Removing stigmas: Stage play raises awareness of obstetric fistula

Drama encourages women to change their approach towards the condition

Actors perform at Palm Marquee Hall, University Road. PHOTO: MUHAMMAD IQBAL/EXPRESS

PESHAWAR: Tehreek-e-Niswan used theatre as a mouthpiece to raise awareness about obstetric fistula. The group organised a stage play titled, Main jiyungi sar utha kar (I will live with my head held high) at Palm Marquee Hall in the provincial capital on Saturday to highlight the rights of women who are suffering from the medical condition.

Theatre performer and founder of the women’s organisation Sheema Kermani performed the play along with her team.

One of the most serious injuries incurred during childbirth, obstetric fistula is a hole in the birth canal and rectum caused by prolonged, obstructed labour due to the lack of timely and adequate medical care, resulting in constant leakage of waste matter from the woman’s body. Most women who suffer from the condition face physical, social and psychological issues even though treatment – a repair surgery – is possible.

The message behind the stage drama was to encourage women to change their approach toward the condition.

The story revolved around Razia, a girl who is married off to an older man by her grandmother (played by Kermani) against her wishes. Some months after the marriage, Razia realises she is pregnant. Her mother-in-law gives Rs2,000 to a midwife to ensure that she gives birth to a boy.

During Razia’s pregnancy, the midwife mistreats her and administers a series of injections to her. As a result, Razia gives birth to a stillborn baby and is diagnosed with fistula. She is abandoned by her in-laws and eventually her mother takes her to a doctor who manages to provide her with proper treatment.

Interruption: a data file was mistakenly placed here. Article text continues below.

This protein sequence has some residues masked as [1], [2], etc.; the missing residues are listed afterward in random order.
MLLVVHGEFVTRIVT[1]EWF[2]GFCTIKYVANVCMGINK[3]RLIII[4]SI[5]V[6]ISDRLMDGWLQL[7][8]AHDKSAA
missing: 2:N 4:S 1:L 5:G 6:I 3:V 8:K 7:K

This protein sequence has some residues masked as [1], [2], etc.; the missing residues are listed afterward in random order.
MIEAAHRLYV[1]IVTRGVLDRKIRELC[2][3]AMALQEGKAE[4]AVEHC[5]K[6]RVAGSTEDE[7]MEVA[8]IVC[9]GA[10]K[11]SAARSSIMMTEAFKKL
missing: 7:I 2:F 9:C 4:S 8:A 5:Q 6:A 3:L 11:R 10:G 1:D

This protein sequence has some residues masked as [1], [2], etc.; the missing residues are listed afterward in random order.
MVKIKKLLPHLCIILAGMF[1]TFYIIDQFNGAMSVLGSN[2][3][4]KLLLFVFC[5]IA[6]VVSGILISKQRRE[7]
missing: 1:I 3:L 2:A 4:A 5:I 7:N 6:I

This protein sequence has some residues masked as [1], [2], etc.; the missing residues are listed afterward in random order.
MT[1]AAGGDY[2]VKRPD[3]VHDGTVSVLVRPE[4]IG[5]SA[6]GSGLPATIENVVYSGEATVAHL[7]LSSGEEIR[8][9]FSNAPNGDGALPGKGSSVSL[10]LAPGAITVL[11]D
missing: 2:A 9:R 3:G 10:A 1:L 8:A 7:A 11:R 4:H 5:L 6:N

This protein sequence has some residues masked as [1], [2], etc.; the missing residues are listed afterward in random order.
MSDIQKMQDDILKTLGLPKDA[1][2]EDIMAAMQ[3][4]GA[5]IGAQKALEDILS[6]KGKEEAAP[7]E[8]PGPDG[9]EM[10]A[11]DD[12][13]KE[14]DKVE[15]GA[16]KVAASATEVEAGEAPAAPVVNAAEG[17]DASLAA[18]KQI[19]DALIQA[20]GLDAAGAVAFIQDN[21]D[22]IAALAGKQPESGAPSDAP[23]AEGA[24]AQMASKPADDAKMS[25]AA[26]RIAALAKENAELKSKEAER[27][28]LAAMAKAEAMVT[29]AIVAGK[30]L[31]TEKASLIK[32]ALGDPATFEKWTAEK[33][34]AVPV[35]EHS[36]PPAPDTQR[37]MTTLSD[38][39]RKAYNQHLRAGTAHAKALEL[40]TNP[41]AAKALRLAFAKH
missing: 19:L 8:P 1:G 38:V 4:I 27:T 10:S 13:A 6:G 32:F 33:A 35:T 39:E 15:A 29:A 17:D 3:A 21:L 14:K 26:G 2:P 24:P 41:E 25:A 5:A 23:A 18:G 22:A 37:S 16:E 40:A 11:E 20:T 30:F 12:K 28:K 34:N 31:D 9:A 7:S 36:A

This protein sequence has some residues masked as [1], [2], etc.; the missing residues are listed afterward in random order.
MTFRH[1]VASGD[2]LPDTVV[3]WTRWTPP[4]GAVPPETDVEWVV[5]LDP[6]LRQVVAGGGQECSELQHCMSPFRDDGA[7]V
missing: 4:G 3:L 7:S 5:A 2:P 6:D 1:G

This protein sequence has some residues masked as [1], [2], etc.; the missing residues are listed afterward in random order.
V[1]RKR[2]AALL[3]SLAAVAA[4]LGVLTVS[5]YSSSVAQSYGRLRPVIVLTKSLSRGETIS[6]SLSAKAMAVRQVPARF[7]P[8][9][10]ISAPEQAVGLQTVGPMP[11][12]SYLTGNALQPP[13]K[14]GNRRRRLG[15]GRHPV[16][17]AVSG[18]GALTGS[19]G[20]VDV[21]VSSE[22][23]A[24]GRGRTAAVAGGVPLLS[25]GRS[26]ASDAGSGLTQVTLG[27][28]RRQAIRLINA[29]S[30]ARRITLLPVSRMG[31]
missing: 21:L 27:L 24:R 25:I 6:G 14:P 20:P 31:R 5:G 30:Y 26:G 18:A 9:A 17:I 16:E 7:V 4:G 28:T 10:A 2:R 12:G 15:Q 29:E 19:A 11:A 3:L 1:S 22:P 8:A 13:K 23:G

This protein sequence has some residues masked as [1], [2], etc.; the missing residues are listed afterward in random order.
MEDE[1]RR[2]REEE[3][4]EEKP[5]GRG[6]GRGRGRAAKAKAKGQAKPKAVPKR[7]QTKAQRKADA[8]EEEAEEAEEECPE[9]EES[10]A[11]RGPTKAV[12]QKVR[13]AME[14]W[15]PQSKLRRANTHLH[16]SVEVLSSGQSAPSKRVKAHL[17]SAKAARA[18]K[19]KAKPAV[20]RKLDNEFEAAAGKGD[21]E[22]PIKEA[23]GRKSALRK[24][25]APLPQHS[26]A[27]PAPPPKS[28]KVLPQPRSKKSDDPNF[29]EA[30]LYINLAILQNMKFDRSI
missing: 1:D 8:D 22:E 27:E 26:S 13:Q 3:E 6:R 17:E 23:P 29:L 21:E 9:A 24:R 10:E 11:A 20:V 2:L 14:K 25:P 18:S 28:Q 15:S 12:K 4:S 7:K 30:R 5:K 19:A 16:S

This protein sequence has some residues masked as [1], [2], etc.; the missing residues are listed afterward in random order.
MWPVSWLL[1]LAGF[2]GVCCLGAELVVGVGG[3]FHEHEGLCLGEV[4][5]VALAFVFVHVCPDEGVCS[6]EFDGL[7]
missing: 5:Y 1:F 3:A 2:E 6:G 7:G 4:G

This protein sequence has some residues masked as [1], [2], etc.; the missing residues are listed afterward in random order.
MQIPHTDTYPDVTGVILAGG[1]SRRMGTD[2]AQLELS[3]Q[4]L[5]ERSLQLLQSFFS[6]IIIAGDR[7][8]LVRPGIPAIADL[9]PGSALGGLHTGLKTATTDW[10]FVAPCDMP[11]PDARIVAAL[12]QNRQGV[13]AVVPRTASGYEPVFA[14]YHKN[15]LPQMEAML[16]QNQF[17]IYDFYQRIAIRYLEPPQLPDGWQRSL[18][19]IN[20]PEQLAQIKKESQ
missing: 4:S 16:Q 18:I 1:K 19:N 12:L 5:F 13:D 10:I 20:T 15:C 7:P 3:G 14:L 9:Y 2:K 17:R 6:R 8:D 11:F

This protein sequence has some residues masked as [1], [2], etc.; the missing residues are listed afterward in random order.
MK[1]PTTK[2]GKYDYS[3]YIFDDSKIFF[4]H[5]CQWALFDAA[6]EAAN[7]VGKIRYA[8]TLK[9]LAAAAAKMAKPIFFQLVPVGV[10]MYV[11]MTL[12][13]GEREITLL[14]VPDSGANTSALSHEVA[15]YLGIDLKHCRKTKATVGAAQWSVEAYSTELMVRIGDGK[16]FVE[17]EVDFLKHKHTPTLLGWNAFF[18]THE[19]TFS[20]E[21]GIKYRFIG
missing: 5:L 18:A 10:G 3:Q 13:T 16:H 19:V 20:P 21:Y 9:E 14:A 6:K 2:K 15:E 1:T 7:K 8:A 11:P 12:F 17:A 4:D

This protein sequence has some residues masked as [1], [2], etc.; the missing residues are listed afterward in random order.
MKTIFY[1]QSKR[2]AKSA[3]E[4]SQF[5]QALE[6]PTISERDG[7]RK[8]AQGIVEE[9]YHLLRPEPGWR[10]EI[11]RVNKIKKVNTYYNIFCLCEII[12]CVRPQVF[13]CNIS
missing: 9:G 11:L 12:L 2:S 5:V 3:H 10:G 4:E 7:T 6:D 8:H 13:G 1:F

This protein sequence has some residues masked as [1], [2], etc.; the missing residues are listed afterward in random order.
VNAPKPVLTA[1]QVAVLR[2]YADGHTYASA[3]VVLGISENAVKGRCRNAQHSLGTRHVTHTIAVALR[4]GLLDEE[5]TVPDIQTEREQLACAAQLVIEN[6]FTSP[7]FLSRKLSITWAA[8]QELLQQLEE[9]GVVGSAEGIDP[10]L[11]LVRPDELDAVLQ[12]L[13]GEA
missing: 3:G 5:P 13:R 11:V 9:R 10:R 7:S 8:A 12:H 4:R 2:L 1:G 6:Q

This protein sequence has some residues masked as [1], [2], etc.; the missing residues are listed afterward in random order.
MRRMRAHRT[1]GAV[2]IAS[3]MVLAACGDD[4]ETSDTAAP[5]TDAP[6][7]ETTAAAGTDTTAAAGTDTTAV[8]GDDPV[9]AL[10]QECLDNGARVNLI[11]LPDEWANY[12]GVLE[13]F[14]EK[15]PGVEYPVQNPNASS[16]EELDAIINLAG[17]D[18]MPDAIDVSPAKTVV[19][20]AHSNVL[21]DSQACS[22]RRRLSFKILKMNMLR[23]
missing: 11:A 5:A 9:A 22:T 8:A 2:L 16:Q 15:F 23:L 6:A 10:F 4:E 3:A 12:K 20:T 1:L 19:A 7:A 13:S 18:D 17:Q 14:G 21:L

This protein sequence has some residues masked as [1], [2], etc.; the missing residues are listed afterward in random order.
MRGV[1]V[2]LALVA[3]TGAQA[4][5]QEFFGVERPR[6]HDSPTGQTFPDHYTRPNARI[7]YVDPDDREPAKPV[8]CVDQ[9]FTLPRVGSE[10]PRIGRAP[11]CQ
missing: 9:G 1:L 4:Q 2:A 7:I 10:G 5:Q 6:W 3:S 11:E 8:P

At the end of the play, Razia, who was once a victim of cruel conventions, gradually recovers and works toward protecting other girls who are faced with a similar plight.

The hour-long performance drew attention to the fact that such unfortunate circumstances will continue to plague women unless they change the way they think.

The threat is real

Speaking to The Express Tribune, Kermani said the play is based on a true story.

“There are several incidents of women who have faced these problems,” he said. “However, very few women are willing to take a stand and speak about their rights.”

She added this drama has been performed in various cities and villages of the country to raise awareness among women about fistula.

Dr Sher Shah, who has established a fistula centre at Lady Reading Hospital, said thousands of women around the country suffer at the hands of early marriage and untrained midwives and end up with the condition because of this. “Women must realise that fistula is curable,” said Shah.

The drama was the part of a campaign initiated by United Nations Population Fund in collaboration with Pakistan National Forum on Women’s Health to end fistula.

Published in The Express Tribune, June 14th, 2015.


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